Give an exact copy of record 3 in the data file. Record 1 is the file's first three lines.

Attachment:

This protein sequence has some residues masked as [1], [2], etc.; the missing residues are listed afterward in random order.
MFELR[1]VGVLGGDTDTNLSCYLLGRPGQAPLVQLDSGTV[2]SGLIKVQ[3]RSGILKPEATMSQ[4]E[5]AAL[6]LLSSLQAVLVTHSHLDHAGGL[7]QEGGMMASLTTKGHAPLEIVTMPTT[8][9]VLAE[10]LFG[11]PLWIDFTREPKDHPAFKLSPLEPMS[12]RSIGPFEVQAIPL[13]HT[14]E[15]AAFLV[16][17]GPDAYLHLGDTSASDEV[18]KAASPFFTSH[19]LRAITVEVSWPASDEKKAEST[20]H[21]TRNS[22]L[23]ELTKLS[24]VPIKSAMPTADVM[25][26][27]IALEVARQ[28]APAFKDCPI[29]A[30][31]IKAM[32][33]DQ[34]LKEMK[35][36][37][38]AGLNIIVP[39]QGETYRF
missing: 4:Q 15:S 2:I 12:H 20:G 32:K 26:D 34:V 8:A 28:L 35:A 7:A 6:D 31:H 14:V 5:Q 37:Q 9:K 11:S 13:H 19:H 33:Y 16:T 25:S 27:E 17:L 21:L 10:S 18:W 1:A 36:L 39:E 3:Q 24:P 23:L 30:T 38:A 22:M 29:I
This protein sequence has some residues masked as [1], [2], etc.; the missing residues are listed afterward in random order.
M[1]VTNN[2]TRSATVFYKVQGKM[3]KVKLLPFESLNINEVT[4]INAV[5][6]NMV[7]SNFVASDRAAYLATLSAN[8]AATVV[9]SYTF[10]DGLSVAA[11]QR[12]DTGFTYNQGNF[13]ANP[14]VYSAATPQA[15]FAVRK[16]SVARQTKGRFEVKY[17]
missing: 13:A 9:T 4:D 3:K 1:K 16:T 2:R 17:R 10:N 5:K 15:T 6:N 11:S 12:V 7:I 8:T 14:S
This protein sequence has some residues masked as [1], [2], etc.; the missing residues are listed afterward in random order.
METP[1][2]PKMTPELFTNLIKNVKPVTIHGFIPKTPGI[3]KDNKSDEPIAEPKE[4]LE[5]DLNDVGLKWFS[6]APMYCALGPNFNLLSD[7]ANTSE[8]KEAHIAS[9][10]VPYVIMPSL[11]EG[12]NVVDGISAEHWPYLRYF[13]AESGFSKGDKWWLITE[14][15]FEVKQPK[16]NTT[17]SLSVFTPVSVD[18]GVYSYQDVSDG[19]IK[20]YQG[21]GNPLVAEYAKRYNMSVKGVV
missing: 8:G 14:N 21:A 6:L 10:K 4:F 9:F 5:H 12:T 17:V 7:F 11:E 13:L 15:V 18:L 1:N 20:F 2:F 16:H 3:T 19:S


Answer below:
This protein sequence has some residues masked as [1], [2], etc.; the missing residues are listed afterward in random order.
METP[1][2]PKMTPELFTNLIKNVKPVTIHGFIPKTPGI[3]KDNKSDEPIAEPKE[4]LE[5]DLNDVGLKWFS[6]APMYCALGPNFNLLSD[7]ANTSE[8]KEAHIAS[9][10]VPYVIMPSL[11]EG[12]NVVDGISAEHWPYLRYF[13]AESGFSKGDKWWLITE[14][15]FEVKQPK[16]NTT[17]SLSVFTPVSVD[18]GVYSYQDVSDG[19]IK[20]YQG[21]GNPLVAEYAKRYNMSVKGVV
missing: 8:G 14:N 21:A 6:L 10:K 4:F 9:F 5:H 12:T 17:V 7:F 11:E 13:L 15:V 18:L 1:N 20:F 2:F 16:H 3:T 19:S